Korea’s Chollian-2A satellite to launch in Dec.
Chollian-2A, also known as Geo-Kompsat-2A, is one of two follow-up satellites to Chollian-1, Korea’s first geostationary satellite launched in June 2010. Chollian-1’s lifespan was expected to come to an end last year, but the satellite remains operational.
While the first satellite was designed for oceanography, meteorological observation and satellite communications, Chollian-2A will concentrate on monitoring space weather alongside more terrestrial meteorology.
Another satellite, dubbed Chollian-2B, is currently under development and will monitor the oceans and atmosphere around the Korean Peninsula. Chollian-2B is expected to be launched into space next year.
The 2A satellite was developed mostly by KARI with an advanced meteorological imaging system containing a sensor module for meteorological observations sourced from American technology company Harris. The satellite cost a total of 325.2 billion won ($293.2 million) to build, with the Science Ministry investing 167.7 billion won and Korea Meteorological Administration investing the rest.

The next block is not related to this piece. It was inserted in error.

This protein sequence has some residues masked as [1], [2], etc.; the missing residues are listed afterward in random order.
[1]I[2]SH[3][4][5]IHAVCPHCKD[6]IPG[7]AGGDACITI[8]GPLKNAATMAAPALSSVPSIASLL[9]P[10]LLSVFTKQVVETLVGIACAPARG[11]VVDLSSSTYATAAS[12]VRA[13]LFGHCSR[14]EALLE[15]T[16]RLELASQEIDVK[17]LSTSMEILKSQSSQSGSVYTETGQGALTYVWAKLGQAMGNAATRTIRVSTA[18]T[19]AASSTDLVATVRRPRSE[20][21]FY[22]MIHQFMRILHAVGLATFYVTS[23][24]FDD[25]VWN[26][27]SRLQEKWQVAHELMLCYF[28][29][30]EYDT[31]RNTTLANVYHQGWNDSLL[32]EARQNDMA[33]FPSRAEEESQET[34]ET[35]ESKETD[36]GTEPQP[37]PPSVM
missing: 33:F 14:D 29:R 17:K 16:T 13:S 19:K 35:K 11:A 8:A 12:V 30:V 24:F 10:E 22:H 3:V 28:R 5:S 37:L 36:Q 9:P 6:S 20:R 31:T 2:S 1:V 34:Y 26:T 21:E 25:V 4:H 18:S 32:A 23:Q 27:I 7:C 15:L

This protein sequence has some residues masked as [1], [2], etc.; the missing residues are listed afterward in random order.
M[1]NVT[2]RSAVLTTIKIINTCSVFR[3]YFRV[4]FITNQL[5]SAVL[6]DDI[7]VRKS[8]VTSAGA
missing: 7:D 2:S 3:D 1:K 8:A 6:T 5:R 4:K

The new satellite is expected to greatly enhance the country’s weather monitoring system, according to the Science Ministry. The satellite can gather 52 different types of information related to fine dust particles as well as yellow dust and heavy rain in four times better resolution than its predecessor. It will also deliver the data 18 times faster.
Chollian-1 delivers 16 types of weather data.
After its launch, 2A will orbit about 36,000 kilometers (22,369 miles) from earth at a longitude of 128.2 degrees east. The satellite will run test operations for six months before its weather service goes online, the Science Ministry said.
BY KIM JEE-HEE [firstname.lastname@example.org]